The meteorites contained Carolinium, a previously undiscovered element named in honor of Caroline Herschel, the astronomer who first discovered the comet. Carolinium combined with the aurora gases in a volatile reaction that charged particles lying dormant in the earth, creating a new substance. While scientists raced to investigate these new phenomena, the more romantic thinkers of the day named the new substance Aether. And since the charged particles tended to collect in narrow bands that criss-crossed the globe, they were dubbed Ley Lines. To the chagrin of the scientific community, those terms stuck.

Many believed aether had a dual nature: one part science and one part magic. Bizarre comet cults sprang up overnight around charismatic charlatans, attracting thousands of followers despite fierce condemnation from world and religious leaders. For weeks rioting by panic stricken citizens, inflamed by end-of-the-world rhetoric, swept through the capitals of the world. Only the inevitable and inexorable retreat of the comet allowed the world’s governments to promote calm and restore order and stability.

The vast majority of the Carolinium vaporized in the reaction that charged the ley lines and created aether. Approximately seven percent was out of reach, lost somewhere in the great plains of North America behind an impenetrable barrier, dubbed the Great Aetheric Curtain. The Curtain appeared without warning on the night of the first winter solstice after the meteorites fell, cutting off the middle of the continent from further European encroachment. The remainder of the Carolinium was scattered across the northern hemisphere.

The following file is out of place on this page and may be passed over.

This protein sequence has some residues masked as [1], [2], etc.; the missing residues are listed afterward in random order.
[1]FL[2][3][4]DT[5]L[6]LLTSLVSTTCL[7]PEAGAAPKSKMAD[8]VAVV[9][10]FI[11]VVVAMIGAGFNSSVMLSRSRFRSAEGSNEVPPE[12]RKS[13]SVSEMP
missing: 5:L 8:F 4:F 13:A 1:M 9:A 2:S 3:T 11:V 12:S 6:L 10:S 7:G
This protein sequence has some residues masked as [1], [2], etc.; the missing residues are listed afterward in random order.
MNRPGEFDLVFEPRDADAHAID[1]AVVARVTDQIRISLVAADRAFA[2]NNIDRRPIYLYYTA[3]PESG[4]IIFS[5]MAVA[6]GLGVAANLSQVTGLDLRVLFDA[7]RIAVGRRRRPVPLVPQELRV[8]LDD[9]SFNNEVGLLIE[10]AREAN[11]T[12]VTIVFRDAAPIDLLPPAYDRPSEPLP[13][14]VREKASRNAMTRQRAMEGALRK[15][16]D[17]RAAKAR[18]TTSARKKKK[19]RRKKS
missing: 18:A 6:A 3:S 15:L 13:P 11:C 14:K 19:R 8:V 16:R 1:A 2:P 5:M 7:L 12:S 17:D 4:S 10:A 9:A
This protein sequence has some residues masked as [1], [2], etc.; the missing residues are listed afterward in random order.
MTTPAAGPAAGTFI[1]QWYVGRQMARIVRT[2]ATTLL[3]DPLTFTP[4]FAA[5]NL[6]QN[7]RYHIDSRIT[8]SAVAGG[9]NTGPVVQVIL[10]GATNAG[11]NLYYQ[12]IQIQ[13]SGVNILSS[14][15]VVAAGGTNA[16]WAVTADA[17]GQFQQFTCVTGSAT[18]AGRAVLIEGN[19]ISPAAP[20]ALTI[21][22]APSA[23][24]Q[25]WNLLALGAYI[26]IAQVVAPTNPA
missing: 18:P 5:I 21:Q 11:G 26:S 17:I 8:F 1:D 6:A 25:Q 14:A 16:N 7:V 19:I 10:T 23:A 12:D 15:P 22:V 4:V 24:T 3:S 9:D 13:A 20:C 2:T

This rare element was said to have amazing properties that scientists couldn’t measure in their laboratories or test tubes. Carolinium, true believers whispered, was beyond the ken of science; it belonged to those individuals who possessed an innate affinity for aether. For those few, Carolinium enhanced the ability to manipulate aether, making even the smallest of talents great. And the person who could control and manipulate aether, could control the world.

So, that's a tiny look behind the world-building curtain of THE LAZARUS GAMBIT. I tried to create a world which was rich in its own history, but familiar and recognizable at the same time. In addition, I wanted a world which I could possibly re-visit in a sequel (or prequel). I guess time will tell if I was successful!

Twitter: @DeborahBWright


Genene Valleau, writing as Genie Gabriel said...

Fascinating! It would make my head hurt to do all that research, then create an alternate world where the rules were different than our current world.

I want to read this book! So fingers crossed it sells soon!

Deborah Wright said...

Thanks Genene! I love the world-building and the research. On the other hand, I'm amazed at how you keep everything straight for your series!

Different strokes, I guess. :-)

Meggan McQuaid said...

I'm a big fan of sci-fi and fantasy, and while I have only read a few steampunk novels, it was in part because I didn't understand the whole "aether/ether" thing. I love that you created this explanation for it. It's wonderful! I do also understand that you just can't put every bit of the world you create into the actual pages of the book...but you do have to know them and share enough of them to keep your readers in the know. I got a tweet recently that you might find funny; I can't find it now, but it said something like...don't use book one of a trilogy just to explain the world you've built...put some story in there too!

I believe you WILL sell soon!